SmugMug, a photo sharing/storage/commerce site, announced to its customers via email on the Friday prior to Labor Day weekend its new pricing structure, particularly the pro accounts. According to some customers, prior to the announcement the packages were Basic, Power, and Pro. Pro was ~$150/year (customer of ten years even enjoyed the ~$99/year rate). Now, Pro is split into “Portfolio” and “Business” accounts with $150 and $300 per year respectively.
The backlash was immediate and we are sure the management at SmugMug will issue some kind of damage control ala PR crisis communiqué Tuesday morning to placate the growing dissent amongst its user community; many of them previously loyal for almost a decade. As of this morning, we saw over 320 pages of comments on SmugMug’s official blog regarding its price increase.
Granted, this pricing structure compared to their competitors is actually not that bad. So what went horribly wrong?
Messaging: Yes, it’s been “over seven years” since they raised the price for their members but their members are not going to empathize with that. SmugMug distinctly stated the price increase will help them invest in new development. Their customers are not going to empathize with that either.
Value: To their customers, SmugMug has not profoundly increased its services to justify the approx. 100% increase for same service offerings. They will essentially pay around 100% more for the same service they enjoyed for so long.
Timing: Not only was the announcement made prior to a holiday weekend, it seems the new pricing structure will take effect all at once (on anniversary renewal date) versus tiered over time.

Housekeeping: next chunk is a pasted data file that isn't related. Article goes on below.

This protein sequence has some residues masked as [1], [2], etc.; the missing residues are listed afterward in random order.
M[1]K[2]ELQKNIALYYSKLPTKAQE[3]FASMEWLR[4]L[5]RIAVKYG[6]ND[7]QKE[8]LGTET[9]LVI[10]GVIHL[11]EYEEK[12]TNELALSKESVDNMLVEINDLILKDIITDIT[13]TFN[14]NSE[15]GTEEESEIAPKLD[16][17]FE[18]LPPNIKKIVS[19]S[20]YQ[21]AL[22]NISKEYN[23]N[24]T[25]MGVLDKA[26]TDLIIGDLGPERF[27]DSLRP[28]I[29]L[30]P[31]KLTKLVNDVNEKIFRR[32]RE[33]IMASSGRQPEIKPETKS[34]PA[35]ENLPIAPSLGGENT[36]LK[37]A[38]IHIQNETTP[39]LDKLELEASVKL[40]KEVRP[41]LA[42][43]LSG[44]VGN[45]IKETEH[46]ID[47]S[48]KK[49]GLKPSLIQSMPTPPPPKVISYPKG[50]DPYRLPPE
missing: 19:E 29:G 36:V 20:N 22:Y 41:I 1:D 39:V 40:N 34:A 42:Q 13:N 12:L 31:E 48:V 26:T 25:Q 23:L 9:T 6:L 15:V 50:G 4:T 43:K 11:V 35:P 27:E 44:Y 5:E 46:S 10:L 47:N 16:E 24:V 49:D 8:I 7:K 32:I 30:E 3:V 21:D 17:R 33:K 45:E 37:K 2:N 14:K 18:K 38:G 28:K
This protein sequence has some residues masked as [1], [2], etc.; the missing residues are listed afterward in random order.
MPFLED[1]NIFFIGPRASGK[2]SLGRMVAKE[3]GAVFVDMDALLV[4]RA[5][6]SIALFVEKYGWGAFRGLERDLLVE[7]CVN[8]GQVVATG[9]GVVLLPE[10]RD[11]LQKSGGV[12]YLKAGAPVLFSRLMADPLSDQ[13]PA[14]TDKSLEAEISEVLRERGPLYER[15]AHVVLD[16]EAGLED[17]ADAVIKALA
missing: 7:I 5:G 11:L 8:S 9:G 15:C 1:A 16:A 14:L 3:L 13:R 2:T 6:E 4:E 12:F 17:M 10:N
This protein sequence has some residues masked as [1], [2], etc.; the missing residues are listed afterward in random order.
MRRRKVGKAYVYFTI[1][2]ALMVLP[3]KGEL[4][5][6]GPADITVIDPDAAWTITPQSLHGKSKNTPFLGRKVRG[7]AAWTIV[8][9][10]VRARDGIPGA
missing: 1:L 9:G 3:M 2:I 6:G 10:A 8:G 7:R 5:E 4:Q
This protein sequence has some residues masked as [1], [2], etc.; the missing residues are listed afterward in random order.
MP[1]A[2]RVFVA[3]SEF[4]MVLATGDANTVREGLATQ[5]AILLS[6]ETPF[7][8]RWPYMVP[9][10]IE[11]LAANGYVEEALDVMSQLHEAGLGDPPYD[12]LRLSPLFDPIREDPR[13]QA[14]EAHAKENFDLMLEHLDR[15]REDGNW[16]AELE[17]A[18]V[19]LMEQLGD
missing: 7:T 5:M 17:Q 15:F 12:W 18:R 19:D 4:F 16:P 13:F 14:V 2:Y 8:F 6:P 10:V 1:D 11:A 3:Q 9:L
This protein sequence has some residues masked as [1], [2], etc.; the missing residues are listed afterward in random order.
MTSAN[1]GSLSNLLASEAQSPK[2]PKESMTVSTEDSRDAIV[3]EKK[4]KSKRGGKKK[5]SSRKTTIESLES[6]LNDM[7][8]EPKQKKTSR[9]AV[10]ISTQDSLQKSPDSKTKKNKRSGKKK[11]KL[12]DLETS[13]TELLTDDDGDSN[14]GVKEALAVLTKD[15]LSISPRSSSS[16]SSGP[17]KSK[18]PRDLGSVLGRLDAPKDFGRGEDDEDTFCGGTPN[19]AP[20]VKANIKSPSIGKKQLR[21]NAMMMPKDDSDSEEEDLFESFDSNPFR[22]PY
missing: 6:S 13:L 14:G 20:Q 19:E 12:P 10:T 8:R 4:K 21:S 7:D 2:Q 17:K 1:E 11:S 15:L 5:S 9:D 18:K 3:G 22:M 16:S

Message Control: Twitter, Facebook, and blogs are rapidly fanning the fire from irate customers who feel the increase is drastic enough to motivate them to search for a competing provider. Who’s there to openly share with the customers all of the (supposed) benefits they will be enjoying with the new pricing structure, worded in a way understandable and empathetic to their customer base?
If you’re feeling curious, here’s the 320+ pages filled with comments from SmugMug’s blog.
So now that you pissed off your customers and they’re threatening to jump ship in drones. Are you going to reverse gears like Netflix, Bank of America, and Verizon?
SmugMug, your communication, marketing, account management, sales, customer service, and management teams all need to communicate the same essence. What kind of cool stuff your new and improved Pro account will entail for the $150? As it is stated it seems people who are already paying $150 today are getting less features under your new service packages.
In tandem, features that they once enjoyed are now bundled into a new package called “Business” which is $300 or 100% more than what they used to pay. Yes, you added a few new features like setting prices and earning profits, but is that enough to your customer base to warrant a 100% increase?
It seems SmugMug would have been better off with allowing its packages to remain as-is for a 20% increase, while introducing a brand new package with new features for the $300 price point. They could even allow their customers to pick whether they pay the $300 per year flat fee for this new package of new features, or pay a X% to SmugMug on their transactions. Numerous options to still achieve fiscal goals while being empathetic and giving consumers options to upgrade.
So the moral of the story is businesses need to realize is their customers are not going to roll over. They are fighting back and their friends are learning about it, thanks to social media. Businesses should understand that weathering an economic storm is something businesses and people are subject. One segment is not entitled to be made whole at the expense of the other. Businesses and industries should be rewarded for their innovation and creativity, for better goods and services- not for figuring ways to increase their bottom line by biting the hand that feeds them.
Disclaimer: We personally feel $300/year for SmugMug’s unlimited service is not bad at all. This post is not intended to challenge the pricing structure of this business, but more of raise some issues with how it’s handled and communicated.